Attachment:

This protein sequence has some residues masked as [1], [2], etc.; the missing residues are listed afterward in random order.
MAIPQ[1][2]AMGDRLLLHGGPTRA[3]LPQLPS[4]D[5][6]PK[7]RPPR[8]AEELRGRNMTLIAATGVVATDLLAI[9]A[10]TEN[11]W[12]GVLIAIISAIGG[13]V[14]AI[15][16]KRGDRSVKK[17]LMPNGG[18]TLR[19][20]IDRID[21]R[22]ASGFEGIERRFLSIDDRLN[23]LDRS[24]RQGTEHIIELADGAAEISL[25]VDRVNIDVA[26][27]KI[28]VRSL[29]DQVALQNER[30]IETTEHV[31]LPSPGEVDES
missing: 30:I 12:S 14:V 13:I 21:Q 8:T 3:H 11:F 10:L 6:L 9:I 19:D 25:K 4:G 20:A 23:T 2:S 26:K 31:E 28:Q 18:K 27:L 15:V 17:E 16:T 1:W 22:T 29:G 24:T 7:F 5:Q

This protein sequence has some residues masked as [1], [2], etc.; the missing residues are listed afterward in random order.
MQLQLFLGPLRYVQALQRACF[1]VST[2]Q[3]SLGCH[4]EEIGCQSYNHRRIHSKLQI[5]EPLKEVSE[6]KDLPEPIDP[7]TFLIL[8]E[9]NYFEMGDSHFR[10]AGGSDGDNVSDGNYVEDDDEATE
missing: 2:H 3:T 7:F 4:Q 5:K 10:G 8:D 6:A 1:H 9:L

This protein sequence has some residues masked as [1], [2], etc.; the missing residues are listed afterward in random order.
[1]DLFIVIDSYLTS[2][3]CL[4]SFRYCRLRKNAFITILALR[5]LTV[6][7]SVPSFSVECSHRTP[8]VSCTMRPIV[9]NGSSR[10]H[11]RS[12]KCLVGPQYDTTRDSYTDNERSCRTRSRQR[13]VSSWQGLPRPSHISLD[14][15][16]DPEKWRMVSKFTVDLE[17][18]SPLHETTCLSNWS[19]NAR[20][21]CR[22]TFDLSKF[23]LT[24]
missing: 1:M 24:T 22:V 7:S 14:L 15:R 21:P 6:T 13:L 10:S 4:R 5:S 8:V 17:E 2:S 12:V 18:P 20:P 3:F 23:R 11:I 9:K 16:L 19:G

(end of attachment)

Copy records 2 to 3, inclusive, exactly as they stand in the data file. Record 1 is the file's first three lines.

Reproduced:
This protein sequence has some residues masked as [1], [2], etc.; the missing residues are listed afterward in random order.
MQLQLFLGPLRYVQALQRACF[1]VST[2]Q[3]SLGCH[4]EEIGCQSYNHRRIHSKLQI[5]EPLKEVSE[6]KDLPEPIDP[7]TFLIL[8]E[9]NYFEMGDSHFR[10]AGGSDGDNVSDGNYVEDDDEATE
missing: 2:H 3:T 7:F 4:Q 5:K 10:G 8:D 6:A 1:H 9:L

This protein sequence has some residues masked as [1], [2], etc.; the missing residues are listed afterward in random order.
[1]DLFIVIDSYLTS[2][3]CL[4]SFRYCRLRKNAFITILALR[5]LTV[6][7]SVPSFSVECSHRTP[8]VSCTMRPIV[9]NGSSR[10]H[11]RS[12]KCLVGPQYDTTRDSYTDNERSCRTRSRQR[13]VSSWQGLPRPSHISLD[14][15][16]DPEKWRMVSKFTVDLE[17][18]SPLHETTCLSNWS[19]NAR[20][21]CR[22]TFDLSKF[23]LT[24]
missing: 1:M 24:T 22:V 7:S 14:L 15:R 21:P 6:T 13:L 10:S 4:R 5:S 8:V 17:E 2:S 12:V 18:P 20:P 3:F 23:R 11:I 9:K 16:L 19:G